Acquirers will probably be willing to pay up for TW Telecom to gain access to its revenue growth, corporate clients and more than 29,000 miles (47,000 kilometers) of fiber-optic lines, said Dluzhevskiy of Gabelli, whose parent company Gamco Investors Inc. oversees about $36 billion and owns TW Telecom shares.
TW Telecom sales are forecast to reach $1.8 billion in 2015, up 22 percent from 2012, according to the average of analysts’ estimates compiled by Bloomberg. That compares with the median projected growth rate in the company’s peer group of 10 percent, the data show.
Dluzhevskiy said the company could fetch $32 a share, or 12 percent more than yesterday’s close of $28.55, in a takeover.
CenturyLink and Level 3 could be drawn to TW Telecom as they seek to bolster their ability to provide direct connectivity to end customers, said John Krause, an Appleton, Wisconsin-based analyst at Thrivent, which oversees about $82 billion, including TW Telecom shares.
“This would be a strategic fit for a number of companies that are looking for scale,” Krause said in a phone interview. CenturyLink and Level 3 “would desire the growth, diversity and the assets.”
Debra Peterson, a spokeswoman for Monroe, Louisiana-based CenturyLink, said the company doesn’t comment on speculation.
Time Warner Cable and Comcast may be more logical acquirers of TW Telecom because they have the financial firepower to fund a takeover, said Donna Jaegers, a Seattle-based analyst at D.A. Davidson who personally owns TW Telecom shares. Time Warner Cable of New York has a market capitalization of $29 billion and Philadelphia-based Comcast is valued at $113 billion, compared with $23 billion at CenturyLink and $5.1 billion for Level 3.
While a deal is more likely in about two years, the two largest U.S. cable television providers could be drawn to TW Telecom’s almost-nationwide network as they seek to attract more corporate clients, Jaegers said. Time Warner Cable and Comcast are facing increased competition from AT&T Inc. and Verizon Communications Inc. for television and high-speed Internet customers.
“The cable guys have to realize that they’re going to have more issues ramping up their own efforts in mid-size and large business customers,” she said in a phone interview. “Customers do want someone with a nationwide platform and a richer product set. TW Telecom would have that appeal.”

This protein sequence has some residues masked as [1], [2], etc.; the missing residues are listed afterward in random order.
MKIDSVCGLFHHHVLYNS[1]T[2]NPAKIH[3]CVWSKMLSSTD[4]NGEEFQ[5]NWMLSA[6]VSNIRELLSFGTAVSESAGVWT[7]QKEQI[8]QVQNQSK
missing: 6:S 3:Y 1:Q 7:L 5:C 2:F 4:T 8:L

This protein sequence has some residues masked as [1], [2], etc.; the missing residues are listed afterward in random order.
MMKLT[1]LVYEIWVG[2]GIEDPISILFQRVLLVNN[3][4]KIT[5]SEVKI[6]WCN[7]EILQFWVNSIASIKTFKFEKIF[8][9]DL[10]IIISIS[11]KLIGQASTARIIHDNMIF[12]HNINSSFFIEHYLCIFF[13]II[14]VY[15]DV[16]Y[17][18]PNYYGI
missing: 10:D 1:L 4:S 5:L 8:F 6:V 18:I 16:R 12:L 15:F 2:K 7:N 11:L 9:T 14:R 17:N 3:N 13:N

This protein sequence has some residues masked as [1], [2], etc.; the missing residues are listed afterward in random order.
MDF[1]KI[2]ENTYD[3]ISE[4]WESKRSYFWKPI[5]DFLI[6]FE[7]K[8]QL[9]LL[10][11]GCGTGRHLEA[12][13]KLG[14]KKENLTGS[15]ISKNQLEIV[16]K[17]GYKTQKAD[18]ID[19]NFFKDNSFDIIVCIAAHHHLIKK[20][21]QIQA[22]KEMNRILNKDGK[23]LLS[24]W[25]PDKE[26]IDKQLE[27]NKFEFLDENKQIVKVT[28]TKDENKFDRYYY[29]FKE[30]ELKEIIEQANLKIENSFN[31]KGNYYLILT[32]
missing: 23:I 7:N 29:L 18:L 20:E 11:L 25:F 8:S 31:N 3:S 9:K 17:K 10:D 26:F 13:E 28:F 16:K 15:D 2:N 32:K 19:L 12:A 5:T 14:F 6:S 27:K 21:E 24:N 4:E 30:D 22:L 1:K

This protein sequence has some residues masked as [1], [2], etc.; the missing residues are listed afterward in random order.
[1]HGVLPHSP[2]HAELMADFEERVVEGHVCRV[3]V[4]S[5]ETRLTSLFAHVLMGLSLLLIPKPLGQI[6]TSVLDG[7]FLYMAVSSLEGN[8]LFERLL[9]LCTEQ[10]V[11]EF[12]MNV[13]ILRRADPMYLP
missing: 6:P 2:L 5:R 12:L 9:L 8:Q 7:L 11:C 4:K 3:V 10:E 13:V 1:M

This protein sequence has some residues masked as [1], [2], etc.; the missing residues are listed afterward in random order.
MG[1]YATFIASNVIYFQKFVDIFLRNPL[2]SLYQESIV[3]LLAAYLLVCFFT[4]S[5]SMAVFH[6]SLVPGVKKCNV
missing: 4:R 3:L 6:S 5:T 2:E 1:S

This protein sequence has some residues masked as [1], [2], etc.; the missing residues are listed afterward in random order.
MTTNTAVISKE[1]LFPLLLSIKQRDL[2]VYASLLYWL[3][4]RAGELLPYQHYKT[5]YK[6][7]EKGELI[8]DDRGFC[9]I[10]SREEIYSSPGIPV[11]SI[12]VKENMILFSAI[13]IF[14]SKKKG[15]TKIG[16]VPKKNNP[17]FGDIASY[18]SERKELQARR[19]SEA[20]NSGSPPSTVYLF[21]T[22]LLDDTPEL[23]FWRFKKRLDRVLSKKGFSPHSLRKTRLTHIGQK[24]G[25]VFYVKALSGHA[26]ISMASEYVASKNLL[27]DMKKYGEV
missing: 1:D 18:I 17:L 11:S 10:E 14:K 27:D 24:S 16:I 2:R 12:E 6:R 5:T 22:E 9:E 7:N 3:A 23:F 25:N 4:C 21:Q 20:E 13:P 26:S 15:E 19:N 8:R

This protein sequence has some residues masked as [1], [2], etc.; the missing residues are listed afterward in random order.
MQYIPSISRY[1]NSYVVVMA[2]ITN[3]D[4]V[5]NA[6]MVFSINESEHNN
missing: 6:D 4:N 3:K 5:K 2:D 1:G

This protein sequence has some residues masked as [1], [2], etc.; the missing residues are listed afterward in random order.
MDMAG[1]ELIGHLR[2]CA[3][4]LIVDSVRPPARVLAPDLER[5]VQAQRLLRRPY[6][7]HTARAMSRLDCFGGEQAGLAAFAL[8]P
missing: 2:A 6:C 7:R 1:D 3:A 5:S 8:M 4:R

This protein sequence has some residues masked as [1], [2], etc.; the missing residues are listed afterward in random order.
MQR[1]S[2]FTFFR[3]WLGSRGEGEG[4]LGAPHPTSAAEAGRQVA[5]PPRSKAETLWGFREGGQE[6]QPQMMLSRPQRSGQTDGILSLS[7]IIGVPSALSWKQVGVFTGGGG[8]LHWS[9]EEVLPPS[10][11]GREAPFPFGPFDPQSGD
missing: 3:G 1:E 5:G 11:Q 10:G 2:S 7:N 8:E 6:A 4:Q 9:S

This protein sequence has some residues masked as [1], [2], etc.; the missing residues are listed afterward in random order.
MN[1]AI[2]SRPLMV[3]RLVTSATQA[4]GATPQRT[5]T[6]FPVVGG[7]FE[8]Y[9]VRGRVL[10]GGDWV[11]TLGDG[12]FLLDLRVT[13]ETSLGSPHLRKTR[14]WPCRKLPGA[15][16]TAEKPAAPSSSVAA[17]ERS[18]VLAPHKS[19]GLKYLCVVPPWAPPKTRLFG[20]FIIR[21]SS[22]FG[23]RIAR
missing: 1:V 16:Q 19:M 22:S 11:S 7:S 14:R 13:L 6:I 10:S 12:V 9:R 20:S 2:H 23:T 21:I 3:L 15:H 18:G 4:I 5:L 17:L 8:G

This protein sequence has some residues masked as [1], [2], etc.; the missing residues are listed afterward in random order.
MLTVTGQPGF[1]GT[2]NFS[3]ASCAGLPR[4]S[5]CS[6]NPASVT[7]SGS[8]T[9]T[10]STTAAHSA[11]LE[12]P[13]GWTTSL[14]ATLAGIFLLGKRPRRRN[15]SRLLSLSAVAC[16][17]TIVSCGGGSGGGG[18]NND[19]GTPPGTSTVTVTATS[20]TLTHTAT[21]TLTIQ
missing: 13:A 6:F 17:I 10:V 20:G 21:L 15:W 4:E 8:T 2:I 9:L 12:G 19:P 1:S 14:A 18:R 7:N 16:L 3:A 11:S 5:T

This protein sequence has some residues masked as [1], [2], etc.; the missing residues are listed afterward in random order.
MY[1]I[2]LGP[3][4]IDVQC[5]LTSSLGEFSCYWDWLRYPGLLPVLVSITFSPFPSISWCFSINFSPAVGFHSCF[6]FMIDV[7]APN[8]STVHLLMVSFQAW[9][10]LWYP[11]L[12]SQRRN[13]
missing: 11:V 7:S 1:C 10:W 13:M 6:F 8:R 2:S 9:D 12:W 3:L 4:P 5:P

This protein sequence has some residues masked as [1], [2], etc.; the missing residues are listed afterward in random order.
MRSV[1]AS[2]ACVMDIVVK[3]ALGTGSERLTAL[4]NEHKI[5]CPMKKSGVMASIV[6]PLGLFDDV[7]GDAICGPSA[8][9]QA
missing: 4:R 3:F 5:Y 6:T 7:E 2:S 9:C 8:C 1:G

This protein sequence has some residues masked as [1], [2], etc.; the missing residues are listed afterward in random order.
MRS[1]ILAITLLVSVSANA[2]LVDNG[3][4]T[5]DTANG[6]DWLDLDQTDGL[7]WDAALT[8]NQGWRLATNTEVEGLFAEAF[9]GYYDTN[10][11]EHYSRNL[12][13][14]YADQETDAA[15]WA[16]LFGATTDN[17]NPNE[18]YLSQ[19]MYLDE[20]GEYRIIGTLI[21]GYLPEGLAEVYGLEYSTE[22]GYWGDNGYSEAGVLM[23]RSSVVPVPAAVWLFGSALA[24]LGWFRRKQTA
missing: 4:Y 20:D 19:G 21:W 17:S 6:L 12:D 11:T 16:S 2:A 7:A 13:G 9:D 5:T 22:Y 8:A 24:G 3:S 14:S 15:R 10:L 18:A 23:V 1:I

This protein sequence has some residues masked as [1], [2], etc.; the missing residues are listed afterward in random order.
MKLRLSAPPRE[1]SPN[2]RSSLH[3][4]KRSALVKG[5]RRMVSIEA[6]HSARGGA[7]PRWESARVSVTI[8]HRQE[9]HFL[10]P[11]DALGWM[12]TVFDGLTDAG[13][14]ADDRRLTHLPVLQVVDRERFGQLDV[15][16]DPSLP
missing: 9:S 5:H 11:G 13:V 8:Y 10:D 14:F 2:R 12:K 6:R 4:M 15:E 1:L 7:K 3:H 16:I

John Demming, a spokesman for Comcast, and Time Warner Cable’s Justin Venech declined to comment on whether their companies are interested in buying TW Telecom.
Jaegers estimated TW Telecom could fetch $35 to $40 a share in a takeover, or as much as 40 percent more than yesterday’s closing price.
That kind of price tag may cause some buyers to balk, even if they find the assets attractive, according Frank Louthan, an Atlanta-based analyst at Raymond James.
“I don’t see them as being an asset that everyone has to have,” he said in a phone interview. “It’s nice to have and it’s something that another telecom company could take a lot of costs out of, but not necessarily something that they have to have.”
Level 3, in particular, would have a difficult time pulling off a deal of this size because its leverage would require the company to pay with stock, which may not be attractive to TW Telecom’s board, Louthan said. Level 3 has $8.5 billion in total debt, more than its stock-market value.
While Time Warner has the financial wherewithal to do a deal and is the “most natural buyer” of TW Telecom, the cable company may not be motivated to seek a deal “unless it looks like someone else is about to snatch it away.”
TW Telecom’s attractive assets and client base may make a takeover inevitable, said Synesael of Cowen.
“It’s just a matter of time before a deal gets done,” Synesael said. “There’s not that many national fiber-based metro providers that remain in the marketplace today that are independent. There is a scarcity value on that asset.”